Eos van der waals

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Van der Waal’s Equation: This gives an explanation of the nonideal behavior of gases. The plot of Z versus P shows that, gases do not conform the ideal-gas equation PV = nRT. CH4 H2 Ideal

2.0 Z 1.0

0.0 p

We saw that, the kinetic molecular theory of gases explains the ideal-gas PVT behavior based on the assumption that gases are composed of randomly moving, infinitely small particles. Vander Waal added two more items to this model and showed that they can account for deviation of real gases from ideal behavior. They are: 1. Volume occupied by the gas molecules. 2. The attractive forces between the molecules.

1.

Volume occupied by the gas molecules, i.e. Excluded Volume.

When n mol of gas is placed in a container of volume V, the volume in which the molecules are free tomove is equal to V only if the volume occupied by the molecules themselves is negligible. The presence of molecules of this nonvanishing size means there is a certain volume, called excluded volume, is not available for the molecules to move in. If this extended volume of 1 mol of a gas sample is represented by b, then We can write a new corrected volume as (V – nb).

Thus, the PV = nRTequation becomes P (V – nb) = nRT The value of b can be treated as constant and is characteristics of each gas. Van der Waal’s Excluded Volume and Molecular Diameter: The molecules are assumed to be spherical and to have diameter d or radius r. A bigger circle shows the volume in which the centers of two molecules cannot move because of each others presence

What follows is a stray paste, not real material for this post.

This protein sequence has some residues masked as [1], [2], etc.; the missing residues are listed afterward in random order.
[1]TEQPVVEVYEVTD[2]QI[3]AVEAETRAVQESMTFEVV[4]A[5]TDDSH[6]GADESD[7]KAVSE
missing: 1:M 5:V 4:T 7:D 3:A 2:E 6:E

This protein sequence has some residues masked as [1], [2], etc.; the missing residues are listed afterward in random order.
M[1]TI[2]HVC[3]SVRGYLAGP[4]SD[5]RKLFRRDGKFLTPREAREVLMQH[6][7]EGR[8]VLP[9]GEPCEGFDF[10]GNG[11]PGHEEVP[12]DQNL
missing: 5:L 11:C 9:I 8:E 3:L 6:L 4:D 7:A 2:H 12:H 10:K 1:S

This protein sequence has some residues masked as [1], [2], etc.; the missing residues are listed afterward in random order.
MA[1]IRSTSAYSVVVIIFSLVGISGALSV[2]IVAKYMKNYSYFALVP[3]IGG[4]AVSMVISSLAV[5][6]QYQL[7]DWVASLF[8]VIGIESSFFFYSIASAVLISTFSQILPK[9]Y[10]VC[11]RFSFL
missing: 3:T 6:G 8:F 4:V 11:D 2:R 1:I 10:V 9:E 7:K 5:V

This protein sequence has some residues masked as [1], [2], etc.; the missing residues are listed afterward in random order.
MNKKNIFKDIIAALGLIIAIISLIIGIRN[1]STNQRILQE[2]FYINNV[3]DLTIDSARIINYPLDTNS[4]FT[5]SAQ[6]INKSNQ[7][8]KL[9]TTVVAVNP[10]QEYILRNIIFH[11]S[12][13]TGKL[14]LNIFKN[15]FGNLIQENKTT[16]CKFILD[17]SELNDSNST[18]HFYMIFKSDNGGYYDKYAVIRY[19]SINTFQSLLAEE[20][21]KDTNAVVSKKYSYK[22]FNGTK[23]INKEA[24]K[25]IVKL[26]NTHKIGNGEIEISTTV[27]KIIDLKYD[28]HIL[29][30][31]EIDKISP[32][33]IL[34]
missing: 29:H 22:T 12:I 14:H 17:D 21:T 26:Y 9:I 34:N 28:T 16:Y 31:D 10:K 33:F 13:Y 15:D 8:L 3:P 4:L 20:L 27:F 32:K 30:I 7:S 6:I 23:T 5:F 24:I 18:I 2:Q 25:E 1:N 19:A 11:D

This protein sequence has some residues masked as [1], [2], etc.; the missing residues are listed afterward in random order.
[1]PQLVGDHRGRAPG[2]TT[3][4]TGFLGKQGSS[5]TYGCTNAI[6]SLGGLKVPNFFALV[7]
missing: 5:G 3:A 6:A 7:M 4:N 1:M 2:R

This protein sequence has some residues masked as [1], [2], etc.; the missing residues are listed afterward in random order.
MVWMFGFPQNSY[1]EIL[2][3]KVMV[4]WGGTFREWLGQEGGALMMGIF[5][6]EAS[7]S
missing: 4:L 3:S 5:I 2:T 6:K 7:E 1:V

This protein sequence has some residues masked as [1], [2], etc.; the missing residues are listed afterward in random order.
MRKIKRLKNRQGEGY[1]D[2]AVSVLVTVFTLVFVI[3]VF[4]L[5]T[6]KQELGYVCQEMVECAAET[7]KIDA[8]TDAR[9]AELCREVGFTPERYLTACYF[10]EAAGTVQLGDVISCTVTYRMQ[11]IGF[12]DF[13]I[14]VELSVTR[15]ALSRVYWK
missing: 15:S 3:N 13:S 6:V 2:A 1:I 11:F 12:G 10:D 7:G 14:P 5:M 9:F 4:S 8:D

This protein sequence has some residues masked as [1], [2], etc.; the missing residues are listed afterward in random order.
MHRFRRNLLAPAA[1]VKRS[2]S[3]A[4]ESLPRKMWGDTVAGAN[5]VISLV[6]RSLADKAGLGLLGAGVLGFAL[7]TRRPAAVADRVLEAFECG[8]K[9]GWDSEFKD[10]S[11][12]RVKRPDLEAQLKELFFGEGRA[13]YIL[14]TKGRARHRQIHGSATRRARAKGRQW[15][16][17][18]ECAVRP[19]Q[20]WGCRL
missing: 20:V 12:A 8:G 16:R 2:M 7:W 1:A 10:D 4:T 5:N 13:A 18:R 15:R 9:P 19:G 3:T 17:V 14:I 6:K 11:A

Excluded volume

Since the diameter ofmolecule is d. The radius of bigger circle is also d. Then Excluded Volume for a pair of molecule = 4 π d3 3 Therefore, Excluded Volume for one molecule = 1 2 4 π d3 3 4 π (d / 2)3 3 4 π r3 3

Excluded Volume for one molecule

=

4

Excluded Volume for one molecule

=

4

since r = d/2

Thus the excluded volume is 4 times the volume of a molecule.

Since b is the excluded volumeper mole, Then, b = 4 NA 4 π r3 3

where NA = avogadro’s constant.

2.

The attractive forces between the molecules, i.e. Molecular Attractions

The second Van der Waal’s correction term comes from the attractive forces between the molecules. When a pressure is applied to the gas, it condenses to liquid. This can be accounted for pressure as well as the attractive forces between themolecules. Thus the effective pressure will be less than the actual pressure required to confine the gas molecules, since the attractive forces will also help in keeping the gas molecules together. The attraction forces of the molecules attract the nearby molecules. So, if there is n mol of gas in volume V, then the number of molecules that are near any given molecules is proportional to n/ V i.e. numberof moles per unit volume. Thus, for any given molecule which helps in holding the gas together through the molecule-molecule attractions is proportional to the number of near by molecules i.e. n/V At the same time, the other neighboring molecules will also attract its neighbors. Thus, the total pull of gas due to these molecular interactions is proportional (n / V)2. We have, P (V – nb) = nRT nRTP = (V – nb) But if we include the molecular interactions term, the equation becomes nRT P = (V – nb) an2

V2 where a = proportionality factor.

Rearranging the above equation gives Van der Waal’s equation

an2 P + V
2

(V – nb) = nRT

For 1 mole of gas sample, the equation becomes, a P + V2 (V – b ) = RT

Problem 1 At 2000C a pressure of 42.4 bar of pressure is required to reducethe molar volume of NH3 to 0.85 L. What pressure would have been calculated on the basis of (a)ideal-gas behavior and (b)van der Waal’s equation with a = 4.25 bar L2 mol-1, b = 0.0374 L mol-1, R = 0.0831 L bar K-1 mol-1. T = 273 + 200 = 473 K From ideal-gas law equation: PV = nRT P = nRT / V = (1 mol) (0.0831 L bar K-1 mol-1) (473 K) /(0.851 L) = 46.2 bar From Van der Waal’s equation: an2 P + V
2...
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